Winter is not the most active time for banding even though we encounter some of our most interesting birds during this season. Our first effort of the year was a quick trip to Reagan Wells in Uvalde Country where we were able to band two Rufous Hummingbirds and one Allen's Hummingbird that were overwintering at that location. This was our second time in three years to band wintering hummingbirds there. Our second effort was a trip to Lajitas where we joined Kelly Bryan for a very cold morning of hummingbird  banding at the Lajitas Resort. In spite of the cold, we banded seventeen Anna's Hummingbirds along with six Rufous,  and one  Allen's Hummingbirds. We also recaptured a Blue-throated Hummingbird  and a Broad-billed Hummingbird that Kelly had previously banded.  It was a great day for us as we were able to gain experience with all these species and have our first experience with a Blue-throated Hummingbird.  At the Hummer House, we continued to net and band Western Bluebirds throughout the month of January. These birds are seldom seen or banded outside the Trans Pecos but we were fortunate enough to band several.
Spring 2014
In March, we joined the Biology Department of Angelo State University in their Biology Blitz Field Event for the Biology students that were there. We were privileged to net and band several nice birds that were of interest to the group. We also conducted our second year of Birding 101 and Hummingbirds 101 programs at the Hummer House and made preparation for a busy spring. Our winter weather was extremely dry and we entered the spring with doubts as to resources available for spring migration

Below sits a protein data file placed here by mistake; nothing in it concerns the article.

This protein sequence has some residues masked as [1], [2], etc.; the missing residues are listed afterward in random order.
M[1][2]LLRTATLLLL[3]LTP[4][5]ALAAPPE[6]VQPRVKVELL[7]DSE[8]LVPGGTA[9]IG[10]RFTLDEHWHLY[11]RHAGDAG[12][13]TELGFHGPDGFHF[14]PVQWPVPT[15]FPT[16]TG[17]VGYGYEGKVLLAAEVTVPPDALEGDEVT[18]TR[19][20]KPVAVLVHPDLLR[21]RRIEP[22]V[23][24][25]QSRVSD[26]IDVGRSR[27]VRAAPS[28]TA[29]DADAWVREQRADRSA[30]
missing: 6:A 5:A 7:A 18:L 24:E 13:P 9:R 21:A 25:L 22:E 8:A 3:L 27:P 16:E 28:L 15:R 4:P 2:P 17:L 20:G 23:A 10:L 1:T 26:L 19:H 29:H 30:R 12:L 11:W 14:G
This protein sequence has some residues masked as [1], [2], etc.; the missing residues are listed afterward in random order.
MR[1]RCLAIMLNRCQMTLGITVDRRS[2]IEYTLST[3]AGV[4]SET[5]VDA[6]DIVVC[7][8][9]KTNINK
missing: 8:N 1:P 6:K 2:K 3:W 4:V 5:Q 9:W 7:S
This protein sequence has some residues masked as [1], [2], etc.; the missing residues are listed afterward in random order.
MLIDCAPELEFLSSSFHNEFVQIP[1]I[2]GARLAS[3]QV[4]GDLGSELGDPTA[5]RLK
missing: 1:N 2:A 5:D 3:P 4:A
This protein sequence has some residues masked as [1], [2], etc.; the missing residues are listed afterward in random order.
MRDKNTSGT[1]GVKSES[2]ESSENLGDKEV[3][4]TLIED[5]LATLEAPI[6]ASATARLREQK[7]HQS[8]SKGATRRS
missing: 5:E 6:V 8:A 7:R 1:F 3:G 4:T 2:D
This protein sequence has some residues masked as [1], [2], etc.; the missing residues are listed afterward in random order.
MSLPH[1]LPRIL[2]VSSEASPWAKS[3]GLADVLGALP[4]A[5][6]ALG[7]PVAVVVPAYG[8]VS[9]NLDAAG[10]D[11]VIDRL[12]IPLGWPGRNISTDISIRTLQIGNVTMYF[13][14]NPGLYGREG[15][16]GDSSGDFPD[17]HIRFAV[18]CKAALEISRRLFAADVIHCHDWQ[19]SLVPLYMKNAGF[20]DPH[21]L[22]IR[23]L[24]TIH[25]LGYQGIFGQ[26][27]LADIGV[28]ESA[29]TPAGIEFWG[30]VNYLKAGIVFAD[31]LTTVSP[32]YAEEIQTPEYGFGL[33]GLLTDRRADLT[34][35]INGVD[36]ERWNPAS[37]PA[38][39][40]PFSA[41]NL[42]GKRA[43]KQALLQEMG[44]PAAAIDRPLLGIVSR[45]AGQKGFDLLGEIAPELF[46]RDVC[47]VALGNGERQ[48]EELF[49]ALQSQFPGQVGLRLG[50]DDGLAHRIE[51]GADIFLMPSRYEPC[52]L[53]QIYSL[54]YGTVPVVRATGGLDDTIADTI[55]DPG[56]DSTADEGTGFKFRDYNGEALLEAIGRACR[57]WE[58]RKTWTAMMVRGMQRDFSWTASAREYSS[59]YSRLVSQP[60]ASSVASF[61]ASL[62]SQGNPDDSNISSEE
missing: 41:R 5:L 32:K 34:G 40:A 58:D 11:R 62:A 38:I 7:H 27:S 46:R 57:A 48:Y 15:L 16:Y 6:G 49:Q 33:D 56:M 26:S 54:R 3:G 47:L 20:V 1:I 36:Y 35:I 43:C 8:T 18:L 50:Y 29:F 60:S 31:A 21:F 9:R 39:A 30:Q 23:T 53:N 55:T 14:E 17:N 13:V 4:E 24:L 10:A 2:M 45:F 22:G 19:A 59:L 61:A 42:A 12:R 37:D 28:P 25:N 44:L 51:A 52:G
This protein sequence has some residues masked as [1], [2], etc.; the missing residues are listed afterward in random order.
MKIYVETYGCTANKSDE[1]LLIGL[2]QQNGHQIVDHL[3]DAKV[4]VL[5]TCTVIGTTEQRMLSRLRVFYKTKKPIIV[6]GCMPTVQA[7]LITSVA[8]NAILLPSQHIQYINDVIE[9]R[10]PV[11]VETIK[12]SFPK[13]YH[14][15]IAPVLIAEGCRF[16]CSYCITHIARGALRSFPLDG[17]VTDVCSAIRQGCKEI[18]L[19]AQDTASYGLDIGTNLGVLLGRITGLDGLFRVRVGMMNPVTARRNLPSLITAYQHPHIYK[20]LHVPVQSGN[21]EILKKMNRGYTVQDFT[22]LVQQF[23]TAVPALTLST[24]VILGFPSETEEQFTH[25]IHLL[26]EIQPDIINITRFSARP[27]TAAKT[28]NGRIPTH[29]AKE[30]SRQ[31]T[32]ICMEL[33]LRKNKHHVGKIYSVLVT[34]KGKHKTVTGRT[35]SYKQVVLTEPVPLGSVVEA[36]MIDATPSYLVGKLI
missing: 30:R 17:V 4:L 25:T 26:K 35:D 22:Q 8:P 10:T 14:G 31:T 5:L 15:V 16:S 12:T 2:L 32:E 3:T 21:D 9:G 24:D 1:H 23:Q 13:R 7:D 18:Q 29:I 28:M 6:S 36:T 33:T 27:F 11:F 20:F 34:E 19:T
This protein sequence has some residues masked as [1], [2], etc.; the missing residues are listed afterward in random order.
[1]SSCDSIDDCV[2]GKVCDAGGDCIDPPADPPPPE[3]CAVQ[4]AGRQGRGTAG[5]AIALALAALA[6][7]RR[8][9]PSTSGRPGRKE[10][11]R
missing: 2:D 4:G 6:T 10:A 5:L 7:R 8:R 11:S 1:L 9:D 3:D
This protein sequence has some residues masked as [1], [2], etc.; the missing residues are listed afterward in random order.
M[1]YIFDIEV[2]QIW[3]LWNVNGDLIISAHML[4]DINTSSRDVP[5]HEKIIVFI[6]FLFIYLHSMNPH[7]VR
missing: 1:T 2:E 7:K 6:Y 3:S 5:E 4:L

April was an extremely busy month for our banding crew as most days during that month were scheduled for student/adult banding programs, camps, festivals and other presentations. Early in the month of April, I banded an adult female Red-Bellied Woodpecker at the Hummer House. This  raised our species total for that site to 156 species and two hybrid forms. This was the first Red-bellied Woodpecker banded in the Concho Valley. This female was present for some time in the area. Visual sightings were reported into late summer and raises the possibility of hybrid Red-bellied/Golden-fronted individuals  at the site. The remainder of April and early May were filled with demonstrations and festivals. The Hill Country Nature Quest at Concan, HEB Foundation Camp with Ballinger and Bronte Schools, Discovery Camp with Christoval students at the Hummer House, San Saba Nature Park Festival with San Saba students and many others kept us in constant motion for more than a month.